Then this week, the Pope said he prayed that his visit to Turkey would help promote "fruitful dialogue" between Muslims and Christians.
Mgr Fleetwood told Christian Today that what Pope Francis was doing went beyond traditional interfaith dialogue: "It is all very well people like me sitting in a room with other people like me who happen to be Muslims or Jews. But unless ordinary people are helped to understand that they need to distinguish between different kinds of understandings and expressions of Islam, nothing is going to change. Pope Francis can help them to do that."
Key to this is the Pope's extraordinary populist appeal.
Mgr Fleetwood added: "I do not know exactly why but I am delighted he seems to have caught the imagination of so many people in so many countries. It is phenomenal. People talk about him everywhere, in pubs, in shops. People find out I am a Catholic priest and say to me, 'Oh isn't the Pope wonderful.' I think all Popes are wonderful but this man seems to have a real gift of convincing people he is very interested in them."
His perceptions are shared by one of the UK's most senior Muslim leaders, Shaykh Ibrahim Mogra, of Leicester, who is assistant general secretary of the Muslim Council of Britain. Unusually, this Muslim scholar and sharia consultant refers to Pope Francis using the possessive.
Speaking personally, to Christian Today, he said: "I am very excited with the way in which our new Pope is reaching out to the world, especially to Muslim communities. It is very important for these two great world religions to have better understanding and mutual respect for each other. Many of the world's current conflicts have got Muslims or Christians as perpetrators, or Muslims or Christians as victims. In light of this, it is very important for religious leaders to be calling for peace, for reconciliation, for co-existence."
He respected the previous Pope, but said he had a "different" way of doing things and might have been "ill-advised" in some of his comments.
"Pope Francis is a man who rolls his sleeves up and gets down to street level and engages with people, talks the language of the people. I certainly believe that in my lifetime, this is a Pope who will help the world heal. I cannot recall another religious leader of my lifetime who can cross so many boundaries, so many barriers, and reach people of other religions and people of no faith."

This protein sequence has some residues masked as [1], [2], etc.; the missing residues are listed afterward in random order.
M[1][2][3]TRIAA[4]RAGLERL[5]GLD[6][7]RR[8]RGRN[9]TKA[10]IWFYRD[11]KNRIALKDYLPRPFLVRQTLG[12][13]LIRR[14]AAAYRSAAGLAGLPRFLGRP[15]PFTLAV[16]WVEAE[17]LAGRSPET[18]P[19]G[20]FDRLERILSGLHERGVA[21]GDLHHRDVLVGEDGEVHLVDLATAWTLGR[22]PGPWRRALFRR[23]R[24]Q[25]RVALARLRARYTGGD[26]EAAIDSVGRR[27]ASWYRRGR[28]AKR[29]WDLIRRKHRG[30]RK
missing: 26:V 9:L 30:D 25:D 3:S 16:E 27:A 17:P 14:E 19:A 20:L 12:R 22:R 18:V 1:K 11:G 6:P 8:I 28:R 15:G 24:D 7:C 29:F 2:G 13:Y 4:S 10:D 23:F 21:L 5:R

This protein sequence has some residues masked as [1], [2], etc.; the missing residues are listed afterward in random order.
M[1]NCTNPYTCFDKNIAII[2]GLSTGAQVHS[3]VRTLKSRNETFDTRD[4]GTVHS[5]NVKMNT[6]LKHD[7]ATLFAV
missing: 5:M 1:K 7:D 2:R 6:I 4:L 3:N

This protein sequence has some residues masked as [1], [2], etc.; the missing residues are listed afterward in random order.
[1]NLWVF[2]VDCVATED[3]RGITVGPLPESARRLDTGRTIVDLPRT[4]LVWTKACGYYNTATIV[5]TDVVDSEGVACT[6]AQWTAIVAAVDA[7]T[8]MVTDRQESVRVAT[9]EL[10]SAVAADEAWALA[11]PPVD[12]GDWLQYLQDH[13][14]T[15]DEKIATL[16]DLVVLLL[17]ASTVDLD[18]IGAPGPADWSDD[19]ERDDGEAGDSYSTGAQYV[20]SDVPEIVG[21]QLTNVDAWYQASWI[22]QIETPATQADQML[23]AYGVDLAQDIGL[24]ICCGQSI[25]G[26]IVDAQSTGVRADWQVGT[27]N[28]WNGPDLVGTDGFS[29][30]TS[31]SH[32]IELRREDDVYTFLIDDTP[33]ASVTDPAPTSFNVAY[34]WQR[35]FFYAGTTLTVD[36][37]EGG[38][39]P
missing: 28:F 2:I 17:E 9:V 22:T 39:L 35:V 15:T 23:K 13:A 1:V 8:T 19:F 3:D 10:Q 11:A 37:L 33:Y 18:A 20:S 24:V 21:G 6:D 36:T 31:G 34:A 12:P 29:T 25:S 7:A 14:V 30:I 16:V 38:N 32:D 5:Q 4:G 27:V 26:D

On behalf of the Muslim Council of Britain, Shaykh Mogra also welcomed the Pope's call for Muslim and other leaders to condemn terrorism and extremist violence. Shaykh Mogra said everyone should do this, not because they had been asked to by the Pope, but because it was their "religious duty". He said: "The Koran calls on us to stand up for justice and condemn injustice, even if it against ourselves and our own parents. So regardless of the region of the victims, we will always condemn evil perpetrated by fellow Muslims."
This was not somehow taking "ownership" of the terrorism, as some Muslims have suggested, but merely doing as the Koran says. It was up to leaders of other religions, he added, to decide whether they also would condemn any evils perpetrated in the name of their own faiths. "We hope the Pope's message will be heard by religious leaders and organisations of other faiths also. His message should not only be seen as a message to Muslims but to all religious leaders including Christian leaders."